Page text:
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Today marks 211 years since the Battle of Trafalgar, the decisive naval engagement of the Napoleonic War between Britain and France. This bittersweet victory ended the threat of a French invasion, but claimed the life of Britain’s greatest military hero of the time: Admiral Nelson

The image above, from CAM 157: Trafalgar 1805, depicts the gun crew aboard HMS Victory in the heat of battle. This extract describes what is taking place -

“Gun crews in action on the middle deck of the Victory working feverishly to deliver broadsides against the enemy. However ponderous and slow-moving, ships of the line were extremely powerful floating fortresses. The Victory’s three tiers of guns – fifty on each side, plus carronades – could throw a broadside weight of approximately half a ton of metal about a mile and a half. Billowing smoke, the deafening thunder of the guns discharging and recoiling, the shouts of the officers and the cries of the wounded all combined to create a hellish atmosphere.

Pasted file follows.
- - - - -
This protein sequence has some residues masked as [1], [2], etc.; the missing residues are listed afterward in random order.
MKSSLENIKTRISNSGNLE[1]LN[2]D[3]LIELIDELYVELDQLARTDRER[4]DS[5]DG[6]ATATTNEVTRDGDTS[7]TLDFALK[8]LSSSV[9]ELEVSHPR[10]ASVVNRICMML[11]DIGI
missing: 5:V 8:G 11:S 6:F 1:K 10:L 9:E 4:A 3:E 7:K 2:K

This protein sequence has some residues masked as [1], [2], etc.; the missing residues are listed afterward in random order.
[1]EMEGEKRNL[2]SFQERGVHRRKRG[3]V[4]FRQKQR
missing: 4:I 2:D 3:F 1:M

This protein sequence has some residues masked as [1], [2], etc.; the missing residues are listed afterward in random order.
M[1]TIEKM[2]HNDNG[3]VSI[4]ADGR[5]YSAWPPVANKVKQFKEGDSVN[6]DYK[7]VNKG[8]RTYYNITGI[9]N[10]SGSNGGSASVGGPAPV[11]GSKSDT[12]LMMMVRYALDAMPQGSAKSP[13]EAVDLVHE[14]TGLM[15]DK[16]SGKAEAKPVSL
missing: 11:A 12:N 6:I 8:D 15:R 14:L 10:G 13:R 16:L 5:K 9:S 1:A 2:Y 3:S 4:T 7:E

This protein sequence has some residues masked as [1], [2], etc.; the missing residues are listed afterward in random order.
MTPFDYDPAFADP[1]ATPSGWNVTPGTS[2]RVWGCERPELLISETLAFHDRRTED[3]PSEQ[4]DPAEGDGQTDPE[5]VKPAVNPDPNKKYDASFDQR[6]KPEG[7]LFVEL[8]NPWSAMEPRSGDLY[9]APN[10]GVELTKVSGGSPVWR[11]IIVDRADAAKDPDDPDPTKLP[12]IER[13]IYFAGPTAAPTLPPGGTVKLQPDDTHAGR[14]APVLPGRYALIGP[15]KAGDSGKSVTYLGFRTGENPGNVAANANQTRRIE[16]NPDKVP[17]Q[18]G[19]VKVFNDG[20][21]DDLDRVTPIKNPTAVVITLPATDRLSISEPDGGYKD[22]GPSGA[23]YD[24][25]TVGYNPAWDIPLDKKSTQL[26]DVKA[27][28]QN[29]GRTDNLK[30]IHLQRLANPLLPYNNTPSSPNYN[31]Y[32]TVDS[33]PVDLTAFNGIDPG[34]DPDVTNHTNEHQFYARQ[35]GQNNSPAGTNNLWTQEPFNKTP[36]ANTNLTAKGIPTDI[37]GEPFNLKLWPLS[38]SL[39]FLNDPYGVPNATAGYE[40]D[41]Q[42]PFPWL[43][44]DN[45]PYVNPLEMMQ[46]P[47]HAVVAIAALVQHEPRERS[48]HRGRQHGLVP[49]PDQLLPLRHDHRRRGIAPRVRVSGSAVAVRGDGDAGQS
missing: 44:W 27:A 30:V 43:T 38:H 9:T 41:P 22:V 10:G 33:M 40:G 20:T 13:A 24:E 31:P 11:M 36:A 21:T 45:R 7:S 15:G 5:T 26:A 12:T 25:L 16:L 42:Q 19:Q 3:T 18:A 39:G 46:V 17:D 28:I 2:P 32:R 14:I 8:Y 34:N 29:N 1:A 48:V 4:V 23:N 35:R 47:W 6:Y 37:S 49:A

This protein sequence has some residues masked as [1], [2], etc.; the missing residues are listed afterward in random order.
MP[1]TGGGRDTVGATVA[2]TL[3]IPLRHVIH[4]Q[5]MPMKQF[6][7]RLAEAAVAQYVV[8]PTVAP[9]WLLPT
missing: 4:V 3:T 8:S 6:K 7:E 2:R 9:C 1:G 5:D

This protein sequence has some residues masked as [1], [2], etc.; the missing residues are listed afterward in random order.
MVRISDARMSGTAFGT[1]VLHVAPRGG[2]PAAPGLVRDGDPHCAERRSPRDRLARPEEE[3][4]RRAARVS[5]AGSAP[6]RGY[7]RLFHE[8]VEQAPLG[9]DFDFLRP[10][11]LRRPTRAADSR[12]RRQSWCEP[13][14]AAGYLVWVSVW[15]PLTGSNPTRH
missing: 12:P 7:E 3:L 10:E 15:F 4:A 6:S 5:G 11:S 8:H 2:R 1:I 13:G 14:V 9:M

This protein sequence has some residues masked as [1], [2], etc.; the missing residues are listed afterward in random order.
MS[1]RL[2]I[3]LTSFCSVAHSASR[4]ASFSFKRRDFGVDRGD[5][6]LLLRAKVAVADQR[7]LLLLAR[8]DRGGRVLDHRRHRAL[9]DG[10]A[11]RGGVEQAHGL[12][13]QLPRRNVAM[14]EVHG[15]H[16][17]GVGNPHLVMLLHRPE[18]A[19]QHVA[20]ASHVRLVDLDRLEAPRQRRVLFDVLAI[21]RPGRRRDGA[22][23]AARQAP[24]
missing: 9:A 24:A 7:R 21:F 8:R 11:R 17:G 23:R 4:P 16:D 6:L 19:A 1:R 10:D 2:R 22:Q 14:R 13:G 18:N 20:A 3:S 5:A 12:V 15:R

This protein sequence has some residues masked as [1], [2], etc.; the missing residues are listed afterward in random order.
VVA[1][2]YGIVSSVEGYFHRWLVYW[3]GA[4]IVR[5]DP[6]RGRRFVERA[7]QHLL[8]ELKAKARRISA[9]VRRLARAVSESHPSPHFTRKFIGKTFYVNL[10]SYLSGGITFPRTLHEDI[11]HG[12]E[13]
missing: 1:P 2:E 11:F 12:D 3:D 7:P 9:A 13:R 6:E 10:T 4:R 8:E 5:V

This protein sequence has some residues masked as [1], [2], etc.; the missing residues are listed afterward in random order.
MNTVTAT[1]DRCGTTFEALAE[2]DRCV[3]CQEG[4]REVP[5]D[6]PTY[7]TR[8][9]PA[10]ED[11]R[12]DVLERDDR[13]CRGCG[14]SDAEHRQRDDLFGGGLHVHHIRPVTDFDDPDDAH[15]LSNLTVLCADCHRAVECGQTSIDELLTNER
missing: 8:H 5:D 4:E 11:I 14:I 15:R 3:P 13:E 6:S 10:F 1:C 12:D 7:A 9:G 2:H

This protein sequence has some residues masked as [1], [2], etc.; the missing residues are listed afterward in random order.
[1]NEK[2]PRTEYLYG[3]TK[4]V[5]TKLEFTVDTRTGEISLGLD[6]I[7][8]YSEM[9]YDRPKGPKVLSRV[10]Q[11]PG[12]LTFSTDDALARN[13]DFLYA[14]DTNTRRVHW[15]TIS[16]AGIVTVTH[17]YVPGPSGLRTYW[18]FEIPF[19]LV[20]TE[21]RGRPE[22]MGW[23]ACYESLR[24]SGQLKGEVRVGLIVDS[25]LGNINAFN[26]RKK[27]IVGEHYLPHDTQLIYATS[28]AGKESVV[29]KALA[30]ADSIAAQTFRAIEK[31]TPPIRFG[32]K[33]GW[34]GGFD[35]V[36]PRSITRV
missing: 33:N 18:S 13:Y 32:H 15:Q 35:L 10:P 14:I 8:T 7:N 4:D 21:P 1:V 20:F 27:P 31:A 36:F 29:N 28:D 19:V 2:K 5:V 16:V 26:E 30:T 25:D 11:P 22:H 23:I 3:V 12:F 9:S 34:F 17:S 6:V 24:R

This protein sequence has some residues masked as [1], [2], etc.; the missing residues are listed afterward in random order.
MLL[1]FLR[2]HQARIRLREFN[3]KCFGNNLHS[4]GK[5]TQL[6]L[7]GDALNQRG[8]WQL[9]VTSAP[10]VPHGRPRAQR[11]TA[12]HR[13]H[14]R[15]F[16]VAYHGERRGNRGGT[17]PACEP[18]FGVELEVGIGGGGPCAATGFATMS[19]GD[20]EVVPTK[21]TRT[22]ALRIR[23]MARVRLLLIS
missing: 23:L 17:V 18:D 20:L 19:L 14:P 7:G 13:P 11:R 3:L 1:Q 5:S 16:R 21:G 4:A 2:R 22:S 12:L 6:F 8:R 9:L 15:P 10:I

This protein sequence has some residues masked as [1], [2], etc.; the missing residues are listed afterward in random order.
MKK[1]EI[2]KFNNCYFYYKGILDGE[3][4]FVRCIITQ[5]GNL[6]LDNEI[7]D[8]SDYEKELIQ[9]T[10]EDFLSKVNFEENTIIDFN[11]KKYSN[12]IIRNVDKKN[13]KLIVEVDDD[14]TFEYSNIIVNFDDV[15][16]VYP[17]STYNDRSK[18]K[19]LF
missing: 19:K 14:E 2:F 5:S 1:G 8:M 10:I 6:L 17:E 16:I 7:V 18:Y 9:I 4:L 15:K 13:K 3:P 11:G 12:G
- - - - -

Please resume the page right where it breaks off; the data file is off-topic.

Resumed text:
A gun crew manhandles a 24-pdr (so-called because of the weight of the shot it fired) back into position with the aid of handspikes. Guns were mounted on wheeled carriages so that when they were fired the breech ropes and side tackles could absorb the violent recoil. A gun captain pulls the lanyard, setting off the flintlock and igniting the charge.”